2014 S3: Katherine McGuire

Barx2 and the Regulation of Potential Downstream Genes in the Developing Chick Embryo

Barx2 is a homeobox transcription factor linked to cell adhesion, motility, and tumorigenic potential. In the developing chick embryo, the over expression of Barx2 is used to determine genes responsible for its function. Literature has indicated that in certain cells, Barx2 induces expression of cadherin-6, collagen type 2, estrogen receptor alpha and matrix metalloproteinase 9(MMP) and these were chosen to be monitored for expression where Barx2 was overexpressed. Electroporation of Barx2 into the developing embryo promotes overexpression and expression of these genes were detected by performing immunofluorescence. Immunofluorescence has not indicated the endogenous expression of cadherin-6 or collagen type 2 alpha, and further experiments are pending. Immunofluorescence for the presence of the estrogen receptor and the MMP’s will be done, as these are indicated to be upregulated by Barx2 and are associated with the invasive and metastatic characteristics of certain types of cancer.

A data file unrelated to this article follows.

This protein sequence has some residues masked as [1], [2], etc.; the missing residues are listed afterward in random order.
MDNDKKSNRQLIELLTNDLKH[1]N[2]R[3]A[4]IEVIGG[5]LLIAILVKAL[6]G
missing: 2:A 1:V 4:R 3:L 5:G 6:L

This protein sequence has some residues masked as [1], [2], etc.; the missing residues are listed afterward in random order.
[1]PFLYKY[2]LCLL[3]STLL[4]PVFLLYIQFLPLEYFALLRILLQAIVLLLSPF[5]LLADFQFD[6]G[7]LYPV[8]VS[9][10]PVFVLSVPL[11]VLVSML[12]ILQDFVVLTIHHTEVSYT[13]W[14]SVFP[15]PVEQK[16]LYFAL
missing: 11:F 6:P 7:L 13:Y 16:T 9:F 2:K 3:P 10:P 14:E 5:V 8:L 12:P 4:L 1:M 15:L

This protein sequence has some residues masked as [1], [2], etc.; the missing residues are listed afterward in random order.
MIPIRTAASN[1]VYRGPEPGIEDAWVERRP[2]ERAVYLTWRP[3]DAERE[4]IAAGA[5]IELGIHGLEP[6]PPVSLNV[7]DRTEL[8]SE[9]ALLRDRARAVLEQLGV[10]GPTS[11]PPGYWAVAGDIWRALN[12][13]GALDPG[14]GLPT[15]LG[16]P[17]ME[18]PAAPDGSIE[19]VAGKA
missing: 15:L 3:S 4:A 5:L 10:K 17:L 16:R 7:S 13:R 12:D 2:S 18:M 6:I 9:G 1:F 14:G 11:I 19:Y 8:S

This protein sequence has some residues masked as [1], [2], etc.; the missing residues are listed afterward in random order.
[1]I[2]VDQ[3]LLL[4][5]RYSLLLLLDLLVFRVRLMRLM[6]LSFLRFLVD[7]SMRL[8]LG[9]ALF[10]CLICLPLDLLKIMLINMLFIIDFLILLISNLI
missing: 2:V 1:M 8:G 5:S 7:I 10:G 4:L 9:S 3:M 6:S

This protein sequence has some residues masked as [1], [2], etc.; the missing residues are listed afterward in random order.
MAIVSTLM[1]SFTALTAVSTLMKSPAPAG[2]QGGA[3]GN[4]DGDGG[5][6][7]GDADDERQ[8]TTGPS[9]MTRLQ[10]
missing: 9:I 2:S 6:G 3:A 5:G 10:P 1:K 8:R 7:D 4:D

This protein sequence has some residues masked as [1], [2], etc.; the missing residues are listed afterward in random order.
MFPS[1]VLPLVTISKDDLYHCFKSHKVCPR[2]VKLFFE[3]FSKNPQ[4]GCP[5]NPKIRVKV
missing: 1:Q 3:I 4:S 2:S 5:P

Faculty Mentor: Merritt Taylor, Biomedical Science

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